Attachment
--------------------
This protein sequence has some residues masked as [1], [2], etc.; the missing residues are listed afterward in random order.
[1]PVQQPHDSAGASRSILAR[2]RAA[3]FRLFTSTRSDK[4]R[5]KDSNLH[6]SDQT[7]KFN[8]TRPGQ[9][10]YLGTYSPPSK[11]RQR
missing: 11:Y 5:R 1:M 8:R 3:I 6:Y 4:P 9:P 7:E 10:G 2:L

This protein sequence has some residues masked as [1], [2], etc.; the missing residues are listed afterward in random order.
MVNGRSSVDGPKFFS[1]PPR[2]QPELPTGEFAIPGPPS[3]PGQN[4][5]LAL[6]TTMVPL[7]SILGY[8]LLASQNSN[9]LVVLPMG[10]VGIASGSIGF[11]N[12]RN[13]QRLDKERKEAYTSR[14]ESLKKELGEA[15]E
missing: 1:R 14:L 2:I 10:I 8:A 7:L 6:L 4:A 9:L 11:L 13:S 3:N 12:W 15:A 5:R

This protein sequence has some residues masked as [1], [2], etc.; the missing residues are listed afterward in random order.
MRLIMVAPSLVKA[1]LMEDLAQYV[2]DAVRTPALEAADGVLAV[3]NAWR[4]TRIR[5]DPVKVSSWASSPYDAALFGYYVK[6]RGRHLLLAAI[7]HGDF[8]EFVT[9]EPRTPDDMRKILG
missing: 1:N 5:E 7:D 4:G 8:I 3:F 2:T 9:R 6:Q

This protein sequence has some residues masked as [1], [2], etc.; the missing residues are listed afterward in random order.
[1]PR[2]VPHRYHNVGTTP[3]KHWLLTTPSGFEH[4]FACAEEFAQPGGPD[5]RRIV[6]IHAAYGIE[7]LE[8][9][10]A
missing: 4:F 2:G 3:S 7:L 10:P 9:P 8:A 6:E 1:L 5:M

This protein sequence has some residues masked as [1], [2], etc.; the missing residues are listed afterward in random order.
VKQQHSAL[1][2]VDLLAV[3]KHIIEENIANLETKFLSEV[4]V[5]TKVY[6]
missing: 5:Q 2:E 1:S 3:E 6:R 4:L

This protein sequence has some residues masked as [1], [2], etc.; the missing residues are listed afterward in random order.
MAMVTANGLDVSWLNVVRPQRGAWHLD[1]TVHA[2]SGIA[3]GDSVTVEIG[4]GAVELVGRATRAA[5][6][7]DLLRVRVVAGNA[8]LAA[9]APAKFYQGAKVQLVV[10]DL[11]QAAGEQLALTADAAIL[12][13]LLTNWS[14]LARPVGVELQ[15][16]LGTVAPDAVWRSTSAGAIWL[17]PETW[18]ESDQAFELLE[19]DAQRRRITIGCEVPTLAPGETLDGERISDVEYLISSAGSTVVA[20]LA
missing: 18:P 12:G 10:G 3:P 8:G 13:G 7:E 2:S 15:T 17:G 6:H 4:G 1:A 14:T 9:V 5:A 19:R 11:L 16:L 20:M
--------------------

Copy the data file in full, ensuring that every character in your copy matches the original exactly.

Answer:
This protein sequence has some residues masked as [1], [2], etc.; the missing residues are listed afterward in random order.
[1]PVQQPHDSAGASRSILAR[2]RAA[3]FRLFTSTRSDK[4]R[5]KDSNLH[6]SDQT[7]KFN[8]TRPGQ[9][10]YLGTYSPPSK[11]RQR
missing: 11:Y 5:R 1:M 8:R 3:I 6:Y 4:P 9:P 7:E 10:G 2:L

This protein sequence has some residues masked as [1], [2], etc.; the missing residues are listed afterward in random order.
MVNGRSSVDGPKFFS[1]PPR[2]QPELPTGEFAIPGPPS[3]PGQN[4][5]LAL[6]TTMVPL[7]SILGY[8]LLASQNSN[9]LVVLPMG[10]VGIASGSIGF[11]N[12]RN[13]QRLDKERKEAYTSR[14]ESLKKELGEA[15]E
missing: 1:R 14:L 2:I 10:I 8:A 7:L 6:L 4:A 9:L 11:L 13:S 3:N 12:W 15:A 5:R

This protein sequence has some residues masked as [1], [2], etc.; the missing residues are listed afterward in random order.
MRLIMVAPSLVKA[1]LMEDLAQYV[2]DAVRTPALEAADGVLAV[3]NAWR[4]TRIR[5]DPVKVSSWASSPYDAALFGYYVK[6]RGRHLLLAAI[7]HGDF[8]EFVT[9]EPRTPDDMRKILG
missing: 1:N 5:E 7:D 4:G 8:I 3:F 2:T 9:R 6:Q

This protein sequence has some residues masked as [1], [2], etc.; the missing residues are listed afterward in random order.
[1]PR[2]VPHRYHNVGTTP[3]KHWLLTTPSGFEH[4]FACAEEFAQPGGPD[5]RRIV[6]IHAAYGIE[7]LE[8][9][10]A
missing: 4:F 2:G 3:S 7:L 10:P 9:P 8:A 6:E 1:L 5:M

This protein sequence has some residues masked as [1], [2], etc.; the missing residues are listed afterward in random order.
VKQQHSAL[1][2]VDLLAV[3]KHIIEENIANLETKFLSEV[4]V[5]TKVY[6]
missing: 5:Q 2:E 1:S 3:E 6:R 4:L

This protein sequence has some residues masked as [1], [2], etc.; the missing residues are listed afterward in random order.
MAMVTANGLDVSWLNVVRPQRGAWHLD[1]TVHA[2]SGIA[3]GDSVTVEIG[4]GAVELVGRATRAA[5][6][7]DLLRVRVVAGNA[8]LAA[9]APAKFYQGAKVQLVV[10]DL[11]QAAGEQLALTADAAIL[12][13]LLTNWS[14]LARPVGVELQ[15][16]LGTVAPDAVWRSTSAGAIWL[17]PETW[18]ESDQAFELLE[19]DAQRRRITIGCEVPTLAPGETLDGERISDVEYLISSAGSTVVA[20]LA
missing: 18:P 12:G 10:G 3:P 8:G 13:G 7:E 2:S 15:T 17:G 6:H 4:G 1:A 14:T 9:V 5:A 19:R 11:L 16:L 20:M